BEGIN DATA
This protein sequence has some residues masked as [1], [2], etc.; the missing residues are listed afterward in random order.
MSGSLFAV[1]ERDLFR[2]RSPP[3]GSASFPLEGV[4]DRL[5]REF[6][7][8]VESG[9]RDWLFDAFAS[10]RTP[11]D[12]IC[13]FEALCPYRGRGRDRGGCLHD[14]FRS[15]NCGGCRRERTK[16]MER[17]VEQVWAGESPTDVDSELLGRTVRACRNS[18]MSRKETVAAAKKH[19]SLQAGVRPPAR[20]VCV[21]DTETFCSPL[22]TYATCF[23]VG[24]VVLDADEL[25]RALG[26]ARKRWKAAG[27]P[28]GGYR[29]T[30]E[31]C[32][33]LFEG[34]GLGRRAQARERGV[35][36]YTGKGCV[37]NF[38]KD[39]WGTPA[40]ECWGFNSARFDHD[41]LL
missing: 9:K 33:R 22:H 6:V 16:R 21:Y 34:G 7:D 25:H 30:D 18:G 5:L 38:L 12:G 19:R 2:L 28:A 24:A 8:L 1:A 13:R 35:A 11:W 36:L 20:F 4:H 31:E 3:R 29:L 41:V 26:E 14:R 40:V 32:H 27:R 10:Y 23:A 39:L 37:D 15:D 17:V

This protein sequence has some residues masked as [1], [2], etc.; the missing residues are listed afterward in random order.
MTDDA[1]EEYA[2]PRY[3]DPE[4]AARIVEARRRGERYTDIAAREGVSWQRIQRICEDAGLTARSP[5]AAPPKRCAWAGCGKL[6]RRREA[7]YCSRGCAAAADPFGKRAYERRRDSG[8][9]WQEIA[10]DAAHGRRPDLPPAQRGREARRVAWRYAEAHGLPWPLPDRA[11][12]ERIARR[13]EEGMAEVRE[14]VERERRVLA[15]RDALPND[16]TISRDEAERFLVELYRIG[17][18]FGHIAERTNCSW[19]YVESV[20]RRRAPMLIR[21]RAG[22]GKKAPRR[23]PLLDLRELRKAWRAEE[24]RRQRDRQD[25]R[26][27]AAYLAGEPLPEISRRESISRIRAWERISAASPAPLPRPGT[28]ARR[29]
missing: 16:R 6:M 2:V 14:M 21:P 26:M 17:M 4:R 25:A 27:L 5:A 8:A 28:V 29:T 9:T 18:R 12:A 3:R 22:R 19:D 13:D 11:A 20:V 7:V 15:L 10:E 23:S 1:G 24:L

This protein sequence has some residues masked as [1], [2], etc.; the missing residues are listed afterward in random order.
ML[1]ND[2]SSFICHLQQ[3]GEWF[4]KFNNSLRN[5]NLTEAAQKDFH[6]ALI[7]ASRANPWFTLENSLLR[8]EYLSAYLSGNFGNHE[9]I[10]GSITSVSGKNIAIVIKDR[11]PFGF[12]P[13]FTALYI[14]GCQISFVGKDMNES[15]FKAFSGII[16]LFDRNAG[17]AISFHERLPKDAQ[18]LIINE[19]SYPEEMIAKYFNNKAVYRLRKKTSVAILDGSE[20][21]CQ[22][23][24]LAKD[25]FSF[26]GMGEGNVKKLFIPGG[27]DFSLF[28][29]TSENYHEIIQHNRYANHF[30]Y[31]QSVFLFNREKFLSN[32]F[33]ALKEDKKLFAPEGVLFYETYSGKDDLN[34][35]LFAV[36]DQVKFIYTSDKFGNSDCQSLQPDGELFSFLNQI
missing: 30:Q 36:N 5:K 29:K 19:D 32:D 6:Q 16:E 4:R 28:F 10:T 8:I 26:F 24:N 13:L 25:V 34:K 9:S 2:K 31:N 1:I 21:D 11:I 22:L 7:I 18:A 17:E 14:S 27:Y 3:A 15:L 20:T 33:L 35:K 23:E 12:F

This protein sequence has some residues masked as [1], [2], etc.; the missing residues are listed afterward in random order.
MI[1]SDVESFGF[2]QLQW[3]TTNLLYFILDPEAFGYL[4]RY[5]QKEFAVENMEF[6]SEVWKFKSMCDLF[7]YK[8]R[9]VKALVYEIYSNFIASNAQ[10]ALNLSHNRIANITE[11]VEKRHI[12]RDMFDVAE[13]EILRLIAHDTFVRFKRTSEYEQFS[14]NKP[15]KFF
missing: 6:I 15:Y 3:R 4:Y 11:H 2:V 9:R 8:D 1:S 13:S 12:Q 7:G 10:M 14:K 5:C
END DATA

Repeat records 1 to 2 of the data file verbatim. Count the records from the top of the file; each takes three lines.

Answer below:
This protein sequence has some residues masked as [1], [2], etc.; the missing residues are listed afterward in random order.
MSGSLFAV[1]ERDLFR[2]RSPP[3]GSASFPLEGV[4]DRL[5]REF[6][7][8]VESG[9]RDWLFDAFAS[10]RTP[11]D[12]IC[13]FEALCPYRGRGRDRGGCLHD[14]FRS[15]NCGGCRRERTK[16]MER[17]VEQVWAGESPTDVDSELLGRTVRACRNS[18]MSRKETVAAAKKH[19]SLQAGVRPPAR[20]VCV[21]DTETFCSPL[22]TYATCF[23]VG[24]VVLDADEL[25]RALG[26]ARKRWKAAG[27]P[28]GGYR[29]T[30]E[31]C[32][33]LFEG[34]GLGRRAQARERGV[35][36]YTGKGCV[37]NF[38]KD[39]WGTPA[40]ECWGFNSARFDHD[41]LL
missing: 9:K 33:R 22:H 6:V 16:R 21:Y 34:G 7:D 25:H 30:D 18:G 5:L 38:L 12:G 19:R 2:L 28:A 24:A 8:L 1:A 13:R 35:A 11:W 36:L 20:F 4:H 31:E 3:R 29:L 41:V 26:E 14:R 40:V 32:H 27:R 10:Y 23:A 39:L 37:D 15:D 17:V

This protein sequence has some residues masked as [1], [2], etc.; the missing residues are listed afterward in random order.
MTDDA[1]EEYA[2]PRY[3]DPE[4]AARIVEARRRGERYTDIAAREGVSWQRIQRICEDAGLTARSP[5]AAPPKRCAWAGCGKL[6]RRREA[7]YCSRGCAAAADPFGKRAYERRRDSG[8][9]WQEIA[10]DAAHGRRPDLPPAQRGREARRVAWRYAEAHGLPWPLPDRA[11][12]ERIARR[13]EEGMAEVRE[14]VERERRVLA[15]RDALPND[16]TISRDEAERFLVELYRIG[17][18]FGHIAERTNCSW[19]YVESV[20]RRRAPMLIR[21]RAG[22]GKKAPRR[23]PLLDLRELRKAWRAEE[24]RRQRDRQD[25]R[26][27]AAYLAGEPLPEISRRESISRIRAWERISAASPAPLPRPGT[28]ARR[29]
missing: 16:R 6:M 2:V 14:M 21:P 26:M 17:M 4:R 25:A 27:L 5:A 8:A 28:V 29:T 9:T 18:R 12:A 3:R 22:R 19:D 13:D 11:A 20:V 7:V 15:L 10:E 23:S 1:G 24:L